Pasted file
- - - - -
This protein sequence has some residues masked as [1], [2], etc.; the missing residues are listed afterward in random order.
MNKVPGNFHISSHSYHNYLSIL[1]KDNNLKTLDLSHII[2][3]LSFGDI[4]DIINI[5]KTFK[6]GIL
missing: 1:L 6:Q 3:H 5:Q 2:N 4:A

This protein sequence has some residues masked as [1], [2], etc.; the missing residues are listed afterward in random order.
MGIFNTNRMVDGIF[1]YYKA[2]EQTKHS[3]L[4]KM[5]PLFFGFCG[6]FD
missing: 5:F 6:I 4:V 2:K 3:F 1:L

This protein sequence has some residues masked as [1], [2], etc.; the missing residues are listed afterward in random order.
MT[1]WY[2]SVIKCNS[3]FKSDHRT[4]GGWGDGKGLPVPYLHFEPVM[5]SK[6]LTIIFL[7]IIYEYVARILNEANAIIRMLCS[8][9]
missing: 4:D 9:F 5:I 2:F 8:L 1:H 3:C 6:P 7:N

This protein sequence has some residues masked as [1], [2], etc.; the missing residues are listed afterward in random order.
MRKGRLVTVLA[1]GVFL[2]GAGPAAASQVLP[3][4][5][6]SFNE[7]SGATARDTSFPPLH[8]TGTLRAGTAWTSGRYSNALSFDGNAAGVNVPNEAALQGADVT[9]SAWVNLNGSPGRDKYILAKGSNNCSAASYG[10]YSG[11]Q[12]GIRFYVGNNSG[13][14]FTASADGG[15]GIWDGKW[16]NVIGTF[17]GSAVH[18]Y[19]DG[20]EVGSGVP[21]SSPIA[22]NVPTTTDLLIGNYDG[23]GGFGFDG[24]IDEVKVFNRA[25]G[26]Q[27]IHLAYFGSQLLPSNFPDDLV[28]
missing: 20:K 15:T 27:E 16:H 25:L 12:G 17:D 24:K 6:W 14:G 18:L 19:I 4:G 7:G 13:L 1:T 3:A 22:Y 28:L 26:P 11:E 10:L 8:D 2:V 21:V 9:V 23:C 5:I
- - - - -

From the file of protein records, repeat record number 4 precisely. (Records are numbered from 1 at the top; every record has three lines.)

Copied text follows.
This protein sequence has some residues masked as [1], [2], etc.; the missing residues are listed afterward in random order.
MRKGRLVTVLA[1]GVFL[2]GAGPAAASQVLP[3][4][5][6]SFNE[7]SGATARDTSFPPLH[8]TGTLRAGTAWTSGRYSNALSFDGNAAGVNVPNEAALQGADVT[9]SAWVNLNGSPGRDKYILAKGSNNCSAASYG[10]YSG[11]Q[12]GIRFYVGNNSG[13][14]FTASADGG[15]GIWDGKW[16]NVIGTF[17]GSAVH[18]Y[19]DG[20]EVGSGVP[21]SSPIA[22]NVPTTTDLLIGNYDG[23]GGFGFDG[24]IDEVKVFNRA[25]G[26]Q[27]IHLAYFGSQLLPSNFPDDLV[28]
missing: 20:K 15:T 27:E 16:H 25:L 12:G 17:D 24:K 6:W 14:G 18:L 19:I 4:G 7:G 13:L 1:T 3:A 22:Y 28:L 26:P 11:E 10:L 8:D 2:V 21:V 9:V 23:C 5:I